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$14-$15 soybean range?
With the soybean market taking off nearly $4.00 per bushel in the last 3-months, marketwatchers wonder if the bearish outlook will be turned around while farmers scratch their heads about pricing more old and new-crop earlier than they had planned.
First things first. What is making this market so bearish? A lot of factors, according to Anne Frick, oilseeds analyst with Jeffries Bach.
"What's grabbing the headlines this week, is the bearish USDA data released last Friday that upped U.S. and world soybean production and supply estimates," Frick says.
For those interested in accounting-like ways of keeping track of the supply/demand picture (translation: here comes a bunch of numbers), Frick says the soybean numbers to look at appear on both sides of the ledger.
For the U.S., the USDA added 375 million bushels, or a 13% increase, to the 'supply side' of the balance sheet,
since its September Crop estimate. Short-term, the extra supply is bearish to the market.
However, the U.S. total soybean supply is only 5.0 million bushels above last year's use. As a result, the U.S. still needs to ration usage, Frick says.
"We have to cut usage by 125 million bushels vs. a year ago to secure a carryover of 130 million. Our usage for the first two months of the marketing year is up 151 million bushels. So, you have some significant usage rationing for the year. I suspect we will push that rationing into the spring months," Frick says.
The current strong export pace, highlighted again Wednesday with China buying 120,000 mt of U.S. soybeans for 2012-213 delivery, isn't helping cut usage.
This sale to China might have surprised some, due to that major Asian buyer booking large amounts of soybeans earlier this year.
Dustin Johnson, ehedger grain analyst, sees the market in a liquidation mode and seems to agree that export demand will substantially slow down in the coming months. "The most important factors to watch, in my opinion, are export bookings between now and the January reports, as well as the January stocks number. If this most recent price setback creates new interest in US soybeans again, we will probably have to switch back to rationing mode," Johnson says.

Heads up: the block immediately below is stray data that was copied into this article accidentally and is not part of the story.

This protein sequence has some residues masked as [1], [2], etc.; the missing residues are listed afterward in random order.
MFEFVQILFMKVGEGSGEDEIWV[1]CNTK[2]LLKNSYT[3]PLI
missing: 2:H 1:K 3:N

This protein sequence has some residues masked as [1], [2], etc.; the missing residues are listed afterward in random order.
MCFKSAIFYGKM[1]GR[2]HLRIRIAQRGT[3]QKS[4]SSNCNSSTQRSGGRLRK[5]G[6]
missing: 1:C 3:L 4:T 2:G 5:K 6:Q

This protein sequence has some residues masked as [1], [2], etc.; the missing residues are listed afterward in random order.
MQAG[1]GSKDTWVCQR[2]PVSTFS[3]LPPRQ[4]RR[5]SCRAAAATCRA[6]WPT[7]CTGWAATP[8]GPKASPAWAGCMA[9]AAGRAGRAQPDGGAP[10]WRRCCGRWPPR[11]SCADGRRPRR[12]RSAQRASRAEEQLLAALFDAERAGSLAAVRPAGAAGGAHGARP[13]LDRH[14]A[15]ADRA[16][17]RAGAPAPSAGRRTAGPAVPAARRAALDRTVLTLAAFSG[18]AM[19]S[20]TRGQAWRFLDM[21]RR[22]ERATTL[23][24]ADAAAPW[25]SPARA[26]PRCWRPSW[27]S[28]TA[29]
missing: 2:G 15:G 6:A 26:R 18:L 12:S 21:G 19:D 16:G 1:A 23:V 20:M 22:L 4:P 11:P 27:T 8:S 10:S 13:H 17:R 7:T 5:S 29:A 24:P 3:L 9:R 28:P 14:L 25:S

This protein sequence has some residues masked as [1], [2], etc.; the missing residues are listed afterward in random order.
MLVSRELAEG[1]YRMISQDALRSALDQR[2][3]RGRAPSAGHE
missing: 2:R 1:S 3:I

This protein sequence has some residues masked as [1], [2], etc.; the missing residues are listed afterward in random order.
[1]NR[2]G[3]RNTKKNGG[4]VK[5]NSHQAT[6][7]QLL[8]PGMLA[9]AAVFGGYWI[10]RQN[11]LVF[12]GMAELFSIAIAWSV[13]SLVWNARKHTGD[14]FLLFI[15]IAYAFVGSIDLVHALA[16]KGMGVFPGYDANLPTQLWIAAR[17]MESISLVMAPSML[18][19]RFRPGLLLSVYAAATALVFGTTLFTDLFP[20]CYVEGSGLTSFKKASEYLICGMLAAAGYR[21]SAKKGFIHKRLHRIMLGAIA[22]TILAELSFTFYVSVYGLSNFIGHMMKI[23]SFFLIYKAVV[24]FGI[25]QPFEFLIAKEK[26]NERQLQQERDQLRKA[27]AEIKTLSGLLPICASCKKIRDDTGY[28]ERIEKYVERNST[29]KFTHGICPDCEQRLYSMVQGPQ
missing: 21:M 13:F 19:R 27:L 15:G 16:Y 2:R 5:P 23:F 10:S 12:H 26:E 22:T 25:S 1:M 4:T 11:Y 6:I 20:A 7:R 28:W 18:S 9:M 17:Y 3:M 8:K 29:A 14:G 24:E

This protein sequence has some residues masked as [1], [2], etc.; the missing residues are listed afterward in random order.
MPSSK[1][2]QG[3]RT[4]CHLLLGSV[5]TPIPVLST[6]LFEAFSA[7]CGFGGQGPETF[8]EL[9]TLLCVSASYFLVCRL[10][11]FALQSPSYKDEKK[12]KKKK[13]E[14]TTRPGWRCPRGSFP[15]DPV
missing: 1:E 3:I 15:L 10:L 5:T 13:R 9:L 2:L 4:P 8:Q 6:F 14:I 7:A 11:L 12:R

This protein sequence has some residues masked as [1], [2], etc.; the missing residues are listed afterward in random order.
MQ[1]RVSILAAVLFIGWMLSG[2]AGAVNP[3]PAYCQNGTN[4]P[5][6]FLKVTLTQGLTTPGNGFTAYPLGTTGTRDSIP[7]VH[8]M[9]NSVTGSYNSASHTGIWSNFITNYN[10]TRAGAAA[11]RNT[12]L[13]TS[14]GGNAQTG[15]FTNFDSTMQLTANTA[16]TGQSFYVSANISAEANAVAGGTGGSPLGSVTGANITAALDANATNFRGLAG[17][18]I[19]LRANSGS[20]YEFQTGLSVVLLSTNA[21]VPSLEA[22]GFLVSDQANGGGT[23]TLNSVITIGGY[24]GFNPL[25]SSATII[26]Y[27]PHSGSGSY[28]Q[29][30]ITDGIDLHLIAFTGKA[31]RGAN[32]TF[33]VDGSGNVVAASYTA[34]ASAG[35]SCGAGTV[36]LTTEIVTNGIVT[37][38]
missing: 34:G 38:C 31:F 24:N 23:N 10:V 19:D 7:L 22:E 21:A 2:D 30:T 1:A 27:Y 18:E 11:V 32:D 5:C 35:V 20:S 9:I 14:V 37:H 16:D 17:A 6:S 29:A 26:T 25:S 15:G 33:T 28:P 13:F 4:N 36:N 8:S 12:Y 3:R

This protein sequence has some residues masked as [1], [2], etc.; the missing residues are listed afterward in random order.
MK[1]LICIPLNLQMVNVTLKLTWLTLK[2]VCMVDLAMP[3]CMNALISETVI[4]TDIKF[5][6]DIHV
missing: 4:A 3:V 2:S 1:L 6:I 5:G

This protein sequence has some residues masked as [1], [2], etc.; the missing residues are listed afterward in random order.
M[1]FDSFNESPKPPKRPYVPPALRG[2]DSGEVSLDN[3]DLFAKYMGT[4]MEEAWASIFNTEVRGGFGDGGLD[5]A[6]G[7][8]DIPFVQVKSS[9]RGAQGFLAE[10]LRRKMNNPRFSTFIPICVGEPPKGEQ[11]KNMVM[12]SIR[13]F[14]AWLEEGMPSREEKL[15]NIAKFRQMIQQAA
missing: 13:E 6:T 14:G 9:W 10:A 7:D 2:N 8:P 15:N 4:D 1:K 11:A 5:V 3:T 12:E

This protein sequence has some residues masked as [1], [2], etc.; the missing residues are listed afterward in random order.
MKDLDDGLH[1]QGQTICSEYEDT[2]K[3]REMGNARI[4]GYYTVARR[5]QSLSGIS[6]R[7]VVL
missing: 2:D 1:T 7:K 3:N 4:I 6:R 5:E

Considering that November is a time when daily U.S. export sales are expected, this year's seasonals are being knocked off of their pace, due to China booking soybeans early.
Other bearish soybean market factors include improved planting weather for South America, and the month of December not being a seasonaly bullish time of the year.
"Along with all of this, you have the U.S. 'fiscal cliff' concerns. So, a number of bearish factors loom," Frick says.
ANTICIPATORY MARKET vs. REALIZED MARKET
With soybeans rallying close to $18.00 per bushel this year, the trade has witnessed the 'anticipatory market', Frick says.
"I do not expect that high to be penetrated. But, in the spring, the world will be dependent upon South American soybean supplies. And then the issue becomes, can Brazil overcome its logistical problems regarding shipping, trucking, and exporting soybeans. How quickly are they (Brazilians) going to be able to get the beans 'out of the door'? If they have poor wet weather, the dirt roads will slow transportation of their crops," the oilseed analyst says.
Because so many beans have already been booked, combined with hopes of a large crop coming out of Brazil, a lot of buyers are not expected to be rushing into this market, during this swing lower, she says.
Looking ahead, Frick sees a 'realized' bull market occurring in the spring of 2013. "If we sit on our heels and wait to ration usage, with the idea that South America will be able to supply the world, a hiccup in harvest season could throw the market into a bullish stance. I suspect we will see that. I see it happening between March-June 2013.
Without estimating a direct price call, Frick suspects the soybean market will hold at the $14.00 per bushel level. "The most likely scenario is that we establish a new trading range between $14.00-$15.00, going into the end of the year. I don't see a lot more downside with this current move lower. But, more likely we see a rally into the 2013 spring and then if things look good with the U.S. crop, a deeper cut from summer into the fall months," she says.
Johnson is telling his farmer-customers to sell all of their old-crop and re-own it by using March calls. "They (farmers) get a better deal on the backward market that way and still have upside potential without "betting-the-farm". I am cautiously optimistic that we will see a rebound in prices as we have not slowed demand enough yet. I have also recommended selling 20% of the 2013 crop," Johnson says.
Regardless of the analyst, farmers are being encouraged to sell parts of the 2013 crop at these prices around $14.00. "Although this is a price below where it was, this market is still pretty good. With such an inverted market, the nearby contract so much higher than the out-months, i don't know how much of a bump you can get," Frick says.